If you (or someone else) swallow a lot of tablets at the same time, or you think a child may have swallowed any contact your nearest hospital casualty department or tell your doctor immediately.  Symptoms of an overdose include dizziness and feeling and being sick.
If you forget to take the tablets
Do not take a double dose to make up for a forgotten dose.  If you forget to take a dose take it as soon as you remember it and then take the next dose at the right time.
If you stop taking the tablets
Talk to your doctor before you stop taking the tablets and follow their advice.
4 Possible side effects
Like all medicines, Minocycline tablets can cause side effects, although not everybody gets them.
Stop taking the tablets immediately and seek urgent medical advice if the following occur:
allergic reactions (anaphylaxis, hypersensitivity): rash, blood spots, bruising and discolouring to the skin (purpura), shock, death, flaky skin (exfoliative dermatitis), increase in the number of white blood cells and one or more of the following: inflammation of the liver (hepatitis), inflammation of the lungs caused by an infection (pneumonitis), inflammation of the kidneys, inflammation of the heart muscle (myocarditis) or membrane around the heart (pericarditis).  Fever, swelling of the lymph nodes, swelling of the face, lips, tongue or throat.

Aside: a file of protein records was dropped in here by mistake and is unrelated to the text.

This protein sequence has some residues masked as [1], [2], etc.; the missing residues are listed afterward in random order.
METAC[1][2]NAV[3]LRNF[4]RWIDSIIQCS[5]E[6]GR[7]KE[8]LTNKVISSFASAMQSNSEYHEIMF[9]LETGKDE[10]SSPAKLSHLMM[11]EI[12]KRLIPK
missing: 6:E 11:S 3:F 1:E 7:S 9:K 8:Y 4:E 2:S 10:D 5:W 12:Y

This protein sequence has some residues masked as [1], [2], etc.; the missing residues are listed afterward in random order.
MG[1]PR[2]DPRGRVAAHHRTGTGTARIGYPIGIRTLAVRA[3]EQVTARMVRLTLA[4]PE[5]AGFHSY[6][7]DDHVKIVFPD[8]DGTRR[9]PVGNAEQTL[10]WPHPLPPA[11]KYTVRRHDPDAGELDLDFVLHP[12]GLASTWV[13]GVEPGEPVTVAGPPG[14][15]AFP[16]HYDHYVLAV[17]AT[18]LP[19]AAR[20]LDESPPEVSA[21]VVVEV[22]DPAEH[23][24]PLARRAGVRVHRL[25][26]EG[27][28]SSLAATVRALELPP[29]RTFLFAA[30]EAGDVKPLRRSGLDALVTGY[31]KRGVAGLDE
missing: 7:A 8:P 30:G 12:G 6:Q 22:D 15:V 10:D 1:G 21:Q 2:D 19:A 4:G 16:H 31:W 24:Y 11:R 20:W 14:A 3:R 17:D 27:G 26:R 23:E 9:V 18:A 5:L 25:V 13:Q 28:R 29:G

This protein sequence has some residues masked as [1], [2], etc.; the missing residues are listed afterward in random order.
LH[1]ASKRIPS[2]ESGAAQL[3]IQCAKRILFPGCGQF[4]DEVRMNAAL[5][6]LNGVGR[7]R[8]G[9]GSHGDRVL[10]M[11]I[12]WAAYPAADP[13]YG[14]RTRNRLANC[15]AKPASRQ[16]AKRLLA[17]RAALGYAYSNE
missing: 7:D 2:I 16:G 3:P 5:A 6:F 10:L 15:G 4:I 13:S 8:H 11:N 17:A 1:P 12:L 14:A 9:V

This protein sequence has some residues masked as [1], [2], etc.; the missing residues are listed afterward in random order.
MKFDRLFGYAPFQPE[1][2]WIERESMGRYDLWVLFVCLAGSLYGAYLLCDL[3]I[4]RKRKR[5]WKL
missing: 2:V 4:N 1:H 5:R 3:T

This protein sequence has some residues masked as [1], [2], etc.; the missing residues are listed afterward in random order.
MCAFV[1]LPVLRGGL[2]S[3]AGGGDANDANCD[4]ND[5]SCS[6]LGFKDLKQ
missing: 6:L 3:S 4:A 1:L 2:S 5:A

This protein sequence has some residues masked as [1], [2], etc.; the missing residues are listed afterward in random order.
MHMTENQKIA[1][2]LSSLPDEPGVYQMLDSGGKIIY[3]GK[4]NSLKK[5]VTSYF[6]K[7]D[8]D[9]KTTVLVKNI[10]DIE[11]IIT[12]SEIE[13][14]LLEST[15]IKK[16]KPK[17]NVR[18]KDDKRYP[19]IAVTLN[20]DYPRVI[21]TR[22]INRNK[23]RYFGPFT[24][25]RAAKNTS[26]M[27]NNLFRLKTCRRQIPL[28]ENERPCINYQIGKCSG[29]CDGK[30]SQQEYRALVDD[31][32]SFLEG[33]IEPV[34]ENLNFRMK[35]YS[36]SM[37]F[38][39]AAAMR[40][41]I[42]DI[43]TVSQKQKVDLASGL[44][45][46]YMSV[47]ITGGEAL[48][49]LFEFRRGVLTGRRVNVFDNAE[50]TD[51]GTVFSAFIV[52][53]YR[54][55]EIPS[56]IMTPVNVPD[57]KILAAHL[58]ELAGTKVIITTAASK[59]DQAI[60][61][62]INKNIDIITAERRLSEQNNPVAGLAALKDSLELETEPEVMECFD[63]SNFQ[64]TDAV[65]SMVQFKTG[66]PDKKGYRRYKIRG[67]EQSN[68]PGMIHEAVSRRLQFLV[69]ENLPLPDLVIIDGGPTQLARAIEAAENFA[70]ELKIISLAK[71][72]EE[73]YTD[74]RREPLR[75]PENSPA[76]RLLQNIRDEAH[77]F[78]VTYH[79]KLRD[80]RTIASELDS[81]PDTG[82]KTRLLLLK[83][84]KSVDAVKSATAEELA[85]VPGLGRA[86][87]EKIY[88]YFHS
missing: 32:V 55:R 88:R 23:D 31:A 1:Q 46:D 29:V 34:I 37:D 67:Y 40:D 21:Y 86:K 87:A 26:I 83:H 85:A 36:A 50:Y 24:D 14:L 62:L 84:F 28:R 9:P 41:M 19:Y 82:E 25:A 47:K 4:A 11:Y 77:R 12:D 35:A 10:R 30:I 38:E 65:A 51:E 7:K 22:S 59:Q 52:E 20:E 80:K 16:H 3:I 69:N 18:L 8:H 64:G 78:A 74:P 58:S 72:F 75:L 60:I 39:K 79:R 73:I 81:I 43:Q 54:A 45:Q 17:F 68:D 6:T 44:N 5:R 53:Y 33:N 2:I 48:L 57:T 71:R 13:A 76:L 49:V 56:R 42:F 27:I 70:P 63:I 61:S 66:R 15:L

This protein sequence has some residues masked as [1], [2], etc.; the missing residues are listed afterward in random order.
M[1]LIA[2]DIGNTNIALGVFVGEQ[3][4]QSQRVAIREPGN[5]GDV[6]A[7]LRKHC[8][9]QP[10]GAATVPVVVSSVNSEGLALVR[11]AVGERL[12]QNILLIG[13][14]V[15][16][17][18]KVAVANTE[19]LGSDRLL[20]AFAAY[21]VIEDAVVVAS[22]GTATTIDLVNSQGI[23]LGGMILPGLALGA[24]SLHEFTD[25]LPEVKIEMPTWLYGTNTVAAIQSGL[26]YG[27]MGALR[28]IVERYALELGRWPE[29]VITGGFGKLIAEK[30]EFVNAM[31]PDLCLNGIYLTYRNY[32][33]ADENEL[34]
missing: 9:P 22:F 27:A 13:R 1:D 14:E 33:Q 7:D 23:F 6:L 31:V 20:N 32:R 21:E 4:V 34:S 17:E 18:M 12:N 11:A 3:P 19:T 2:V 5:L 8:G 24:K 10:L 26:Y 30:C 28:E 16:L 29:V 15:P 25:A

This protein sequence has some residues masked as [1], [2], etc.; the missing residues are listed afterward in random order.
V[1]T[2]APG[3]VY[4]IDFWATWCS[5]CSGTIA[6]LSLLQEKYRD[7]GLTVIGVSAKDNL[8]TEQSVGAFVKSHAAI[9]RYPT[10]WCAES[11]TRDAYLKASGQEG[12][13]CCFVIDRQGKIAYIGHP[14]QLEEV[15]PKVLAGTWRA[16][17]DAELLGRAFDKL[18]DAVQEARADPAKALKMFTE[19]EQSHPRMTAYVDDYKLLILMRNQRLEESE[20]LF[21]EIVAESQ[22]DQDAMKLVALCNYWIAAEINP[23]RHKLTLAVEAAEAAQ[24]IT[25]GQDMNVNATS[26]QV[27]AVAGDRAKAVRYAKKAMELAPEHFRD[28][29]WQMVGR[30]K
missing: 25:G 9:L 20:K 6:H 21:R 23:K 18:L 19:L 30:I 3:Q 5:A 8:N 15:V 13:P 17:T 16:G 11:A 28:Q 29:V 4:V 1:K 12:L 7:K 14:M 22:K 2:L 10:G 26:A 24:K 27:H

Lupus-like syndrome: presence of antinuclear antibodies in the blood, joint pain (arthralgia), inflammation (arthritis) stiffness or swelling of joints and one or more of the following: fever, muscle pain (myalgia), inflammation of the liver (hepatitis), skin rash, inflammation of blood vessels.
Serum sickness-like syndrome: fever, itchy skin rash, rash, joint pain (arthralgia), inflammation (arthritis) stiffness or swelling of joints, increase in the number of white blood cells.
raised pressure in the skull: headache, visual problems including blurred vision, "blind" spots, double vision, permanent loss of vision.  Bulging of the skull can occur in infants.
growth of bacteria resistant to tetracyclines: inflammation of the intestines, inflammation of the tongue and mouth, inflammation of the female genitals causing itching, discharge or pain on passing urine, irritation around your bottom, stomach upset.
sensitivity to sunlight or artificial light (e.g.  sunbeds).  Symptoms include tingling, burning or redness of the skin.  If symptoms occur avoid direct exposure to sunlight or artificial light.